Top Ten Catholic Films for Lent 2015
Lent is a season of drawing into a deeper intimacy with Jesus. Watching sacred films during Lent is one method I use to draw closer to Christ. Here are the films I recommend watching this Lent, which have served that purpose for me:
1. Babette’s Feast (1987) Babette, a French Catholic woman flees to Denmark after her husband and son are killed. There, she works as a domestic servant for two aging Protestant sisters and ends up winning the lottery. This film contains a beautiful message about God’s great generosity and Jesus’ total self-sacrifice as manifested through the charitable actions of Babette.
2. Les Miserables (2012) The musical version of Hugo Victor’s tale of love and self-sacrifice comes to the big screen. Jean Valjean, an ex-convict, strives to build a new life of nobility and compassion, only to be pursued by the callous Inspector Javert, who doesn’t intend to let Valjean escape his past.
3. Into Great Silence (2005) Director Philip Gröning’s study of the Grande Chartreuse monastery introduces a world of austere beauty as it follows the daily activities of the resident monks, whose silence is broken only by prayer and song. With no sound save the natural rhythms of age-old routines, the documentary — a Special Jury Prize winner at the 2006 Sundance Film Festival — captures the simplicity and profundity of lives lived with absolute purpose and presence.
4. The Ten Commandments (1956) This is the most biblically accurate version of the story. Who can forget the memorable scene in which Jews, Moses (Charlton Heston) smashes God’s stone tablets in the face of his golden calf-worshipping followers? Yul Brynner is the caustic Pharaoh Rameses, who pursues Moses’ followers at his own peril.
5. The Passion of The Christ (2004) Oscar-winning actor-director Mel Gibson helms this epic that focuses on the last 12 hours of Jesus’s life — from the betrayal, trial and death of Jesus to his brutal crucifixion and resurrection from the tomb. Starring Jim Caviezel as Jesus, Maia Morgenstern as Jesus’s mother and Monica Bellucci as Mary Magdalene, The Passion is spoken entirely in Latin and Aramaic, and the violent Crucifixion scenes are incredibly graphic.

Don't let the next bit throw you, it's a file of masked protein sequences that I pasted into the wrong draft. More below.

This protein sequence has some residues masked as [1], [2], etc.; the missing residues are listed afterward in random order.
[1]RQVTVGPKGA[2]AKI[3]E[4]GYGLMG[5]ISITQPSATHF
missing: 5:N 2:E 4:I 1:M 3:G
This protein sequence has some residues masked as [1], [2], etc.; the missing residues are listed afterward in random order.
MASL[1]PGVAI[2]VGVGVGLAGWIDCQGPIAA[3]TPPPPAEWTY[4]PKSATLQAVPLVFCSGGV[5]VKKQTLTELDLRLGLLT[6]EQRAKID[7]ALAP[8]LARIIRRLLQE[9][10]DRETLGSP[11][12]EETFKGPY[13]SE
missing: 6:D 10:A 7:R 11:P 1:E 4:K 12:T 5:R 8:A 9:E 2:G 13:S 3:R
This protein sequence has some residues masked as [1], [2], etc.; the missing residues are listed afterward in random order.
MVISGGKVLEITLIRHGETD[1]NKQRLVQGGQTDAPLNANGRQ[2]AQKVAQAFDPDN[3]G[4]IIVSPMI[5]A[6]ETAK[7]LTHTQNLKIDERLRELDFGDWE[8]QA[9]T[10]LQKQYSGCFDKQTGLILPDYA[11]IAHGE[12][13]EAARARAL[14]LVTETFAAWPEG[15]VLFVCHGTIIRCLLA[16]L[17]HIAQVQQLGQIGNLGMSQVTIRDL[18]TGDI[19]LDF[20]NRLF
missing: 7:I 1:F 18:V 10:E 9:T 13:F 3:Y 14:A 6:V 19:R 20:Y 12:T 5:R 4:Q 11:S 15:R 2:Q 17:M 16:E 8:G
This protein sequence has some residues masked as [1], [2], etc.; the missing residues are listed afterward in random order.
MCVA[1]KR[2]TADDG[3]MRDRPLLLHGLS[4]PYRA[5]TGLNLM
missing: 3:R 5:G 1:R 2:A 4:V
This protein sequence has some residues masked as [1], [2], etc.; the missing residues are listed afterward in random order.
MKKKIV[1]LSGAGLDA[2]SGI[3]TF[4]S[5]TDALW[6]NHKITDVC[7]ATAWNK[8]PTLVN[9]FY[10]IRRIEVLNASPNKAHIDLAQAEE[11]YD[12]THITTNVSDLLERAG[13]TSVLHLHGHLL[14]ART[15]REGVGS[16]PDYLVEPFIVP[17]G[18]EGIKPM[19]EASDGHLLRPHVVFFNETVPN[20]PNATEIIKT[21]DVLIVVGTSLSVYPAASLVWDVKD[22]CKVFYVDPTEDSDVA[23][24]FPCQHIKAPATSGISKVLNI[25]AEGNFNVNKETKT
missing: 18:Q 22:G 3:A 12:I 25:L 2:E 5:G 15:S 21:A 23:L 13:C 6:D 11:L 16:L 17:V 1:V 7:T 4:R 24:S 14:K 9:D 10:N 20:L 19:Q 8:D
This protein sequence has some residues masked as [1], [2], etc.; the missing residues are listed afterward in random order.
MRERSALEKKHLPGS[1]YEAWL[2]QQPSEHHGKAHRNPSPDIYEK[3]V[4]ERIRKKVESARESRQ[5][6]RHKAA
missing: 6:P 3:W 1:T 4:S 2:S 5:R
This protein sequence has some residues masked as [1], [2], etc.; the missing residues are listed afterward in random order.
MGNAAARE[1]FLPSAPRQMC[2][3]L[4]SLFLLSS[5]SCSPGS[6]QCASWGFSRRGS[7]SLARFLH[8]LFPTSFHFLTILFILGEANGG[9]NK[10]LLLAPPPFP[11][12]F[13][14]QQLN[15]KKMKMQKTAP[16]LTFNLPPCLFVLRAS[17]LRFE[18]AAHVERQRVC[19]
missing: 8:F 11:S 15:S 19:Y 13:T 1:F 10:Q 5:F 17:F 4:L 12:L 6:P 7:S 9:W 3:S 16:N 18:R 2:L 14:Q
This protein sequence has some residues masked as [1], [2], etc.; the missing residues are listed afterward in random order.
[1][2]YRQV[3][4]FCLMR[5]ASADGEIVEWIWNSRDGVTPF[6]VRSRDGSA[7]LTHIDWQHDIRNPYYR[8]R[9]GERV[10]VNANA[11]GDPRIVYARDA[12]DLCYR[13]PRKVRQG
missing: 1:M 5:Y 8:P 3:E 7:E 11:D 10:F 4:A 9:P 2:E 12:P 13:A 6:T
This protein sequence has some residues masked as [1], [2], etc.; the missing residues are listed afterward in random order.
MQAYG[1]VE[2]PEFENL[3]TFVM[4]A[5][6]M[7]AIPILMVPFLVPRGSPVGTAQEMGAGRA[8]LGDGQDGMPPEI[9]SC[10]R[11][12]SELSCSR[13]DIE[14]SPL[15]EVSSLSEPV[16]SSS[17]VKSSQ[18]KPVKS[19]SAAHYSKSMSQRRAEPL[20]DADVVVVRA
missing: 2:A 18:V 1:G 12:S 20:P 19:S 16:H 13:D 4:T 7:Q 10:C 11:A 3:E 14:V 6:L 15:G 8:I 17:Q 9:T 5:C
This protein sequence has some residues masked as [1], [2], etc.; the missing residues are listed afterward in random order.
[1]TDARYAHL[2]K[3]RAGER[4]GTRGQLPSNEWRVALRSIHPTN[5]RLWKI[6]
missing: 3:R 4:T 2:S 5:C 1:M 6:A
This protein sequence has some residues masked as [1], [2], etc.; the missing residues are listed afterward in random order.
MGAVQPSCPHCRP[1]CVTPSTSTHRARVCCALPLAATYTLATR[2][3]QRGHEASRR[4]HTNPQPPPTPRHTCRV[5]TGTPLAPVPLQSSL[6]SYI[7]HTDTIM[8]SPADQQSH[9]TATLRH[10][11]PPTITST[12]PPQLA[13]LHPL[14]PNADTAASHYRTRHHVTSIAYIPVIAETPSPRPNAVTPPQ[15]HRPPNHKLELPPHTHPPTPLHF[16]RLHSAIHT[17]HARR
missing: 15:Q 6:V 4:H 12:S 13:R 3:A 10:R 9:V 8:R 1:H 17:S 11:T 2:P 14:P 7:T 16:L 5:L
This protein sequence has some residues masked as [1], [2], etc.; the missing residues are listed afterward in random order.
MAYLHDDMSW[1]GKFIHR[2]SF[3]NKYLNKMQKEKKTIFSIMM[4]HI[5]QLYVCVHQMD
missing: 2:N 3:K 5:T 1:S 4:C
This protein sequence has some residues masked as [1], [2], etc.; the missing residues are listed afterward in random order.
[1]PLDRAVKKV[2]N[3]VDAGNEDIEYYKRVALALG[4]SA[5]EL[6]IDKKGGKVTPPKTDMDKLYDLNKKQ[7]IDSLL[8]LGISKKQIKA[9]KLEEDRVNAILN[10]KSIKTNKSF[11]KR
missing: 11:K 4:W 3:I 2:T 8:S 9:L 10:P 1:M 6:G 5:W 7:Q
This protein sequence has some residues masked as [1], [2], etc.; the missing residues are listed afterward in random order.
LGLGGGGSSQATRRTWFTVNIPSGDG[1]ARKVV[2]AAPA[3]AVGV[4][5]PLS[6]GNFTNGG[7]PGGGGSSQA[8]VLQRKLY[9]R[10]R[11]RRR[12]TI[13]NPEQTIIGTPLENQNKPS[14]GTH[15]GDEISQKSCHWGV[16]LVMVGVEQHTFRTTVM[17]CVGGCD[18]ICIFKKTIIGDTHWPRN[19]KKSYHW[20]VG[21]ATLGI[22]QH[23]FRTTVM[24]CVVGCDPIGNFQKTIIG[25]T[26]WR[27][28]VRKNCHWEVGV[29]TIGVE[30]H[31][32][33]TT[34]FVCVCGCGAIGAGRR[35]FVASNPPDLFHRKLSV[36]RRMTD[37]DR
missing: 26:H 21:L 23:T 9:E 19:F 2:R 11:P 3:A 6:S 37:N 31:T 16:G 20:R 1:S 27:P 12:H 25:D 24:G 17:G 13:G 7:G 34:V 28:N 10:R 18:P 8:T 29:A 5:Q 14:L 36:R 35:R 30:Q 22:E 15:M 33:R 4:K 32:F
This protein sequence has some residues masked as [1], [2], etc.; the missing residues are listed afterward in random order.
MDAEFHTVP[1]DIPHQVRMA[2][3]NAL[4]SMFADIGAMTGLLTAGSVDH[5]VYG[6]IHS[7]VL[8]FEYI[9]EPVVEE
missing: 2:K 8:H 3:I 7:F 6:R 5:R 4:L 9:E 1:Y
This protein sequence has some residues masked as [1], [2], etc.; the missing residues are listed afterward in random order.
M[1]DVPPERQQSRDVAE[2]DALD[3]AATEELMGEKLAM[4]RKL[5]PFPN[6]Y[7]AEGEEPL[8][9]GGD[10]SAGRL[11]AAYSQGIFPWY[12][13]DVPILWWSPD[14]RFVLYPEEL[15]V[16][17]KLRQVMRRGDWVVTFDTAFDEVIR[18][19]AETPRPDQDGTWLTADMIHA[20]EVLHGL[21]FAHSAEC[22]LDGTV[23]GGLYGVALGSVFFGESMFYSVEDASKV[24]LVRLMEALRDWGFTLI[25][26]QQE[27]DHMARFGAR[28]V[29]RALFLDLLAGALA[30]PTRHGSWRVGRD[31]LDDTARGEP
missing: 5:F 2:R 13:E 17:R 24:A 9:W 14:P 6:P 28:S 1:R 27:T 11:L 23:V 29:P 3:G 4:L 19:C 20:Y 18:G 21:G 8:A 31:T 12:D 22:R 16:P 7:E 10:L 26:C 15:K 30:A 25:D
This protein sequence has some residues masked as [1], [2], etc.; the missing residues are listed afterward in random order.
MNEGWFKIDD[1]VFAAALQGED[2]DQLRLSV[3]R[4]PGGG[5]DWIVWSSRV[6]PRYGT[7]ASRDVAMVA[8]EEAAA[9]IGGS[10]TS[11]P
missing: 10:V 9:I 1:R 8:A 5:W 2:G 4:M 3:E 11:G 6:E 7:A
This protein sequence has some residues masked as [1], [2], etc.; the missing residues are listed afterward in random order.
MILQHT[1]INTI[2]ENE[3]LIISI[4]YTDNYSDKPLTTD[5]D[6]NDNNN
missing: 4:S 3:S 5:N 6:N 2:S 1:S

6. Ben Hur (1959) Charlton Heston plays Judah Ben-Hur, a proud Jew who runs afoul of his ambitious boyhood friend Messala (Stephen Boyd) in this epic that boasts an unforgettable chariot race and earned 11 Oscars, including Best Picture, Best Actor (Heston) and Best Director (William Wyler). Condemned to life as a slave, Judah swears vengeance against Messala and escapes, later crossing paths with Jesus.
7. For Greater Glory (2014) In Mexico in the late 1920s, President Calles institutes a vicious ban on Catholicism that results in many deaths and prompts retired general Gorostieta to join the motley militia groups fighting to preserve religious freedom throughout the country.
8. Restless Heart: The Confessions of Augustine (2012) Filmed in Europe, the first full-length feature movie on Augustine uses a historic backdrop to tell the true story of one of the Church’s most beloved and well-known Saints. Its message of sin, conversion, redemption is as timely today as it was in the 5th century of Augustine. It is the story of a gifted man who pursues fame and fortune without a moral compass – and the dramatic changes that occur in his soul when challenging events lead him to see the light of truth. It also chronicles the collapse of the Roman world and how Augustine laid the intellectual foundations of what became Europe. With Augustine, the stories of two other great saints, Monica and Ambrose, are also portrayed.
9. The Mission (1986) In the 18th century, a Jesuit missionary (Robert DeNiro) establishes a church in the hostile jungles of Brazil, but finds his work converting the indigenous Indians threatened by his superiors. Meanwhile, a slave hunter converts and joins Father on his mission.
10. Romero (1989) Archbishop Oscar Romero (Raul Julia) stands between 1980s El Salvador’s ruling military elite and a band of Marxist guerillas as a man with simple demands: freedom and justice for all people. He braces for violence from both factions with quiet resolve, but in a tragic twist, Romero’s words fall short of delivering true change during his lifetime. The film, based on real events, was shot on location in Mexico.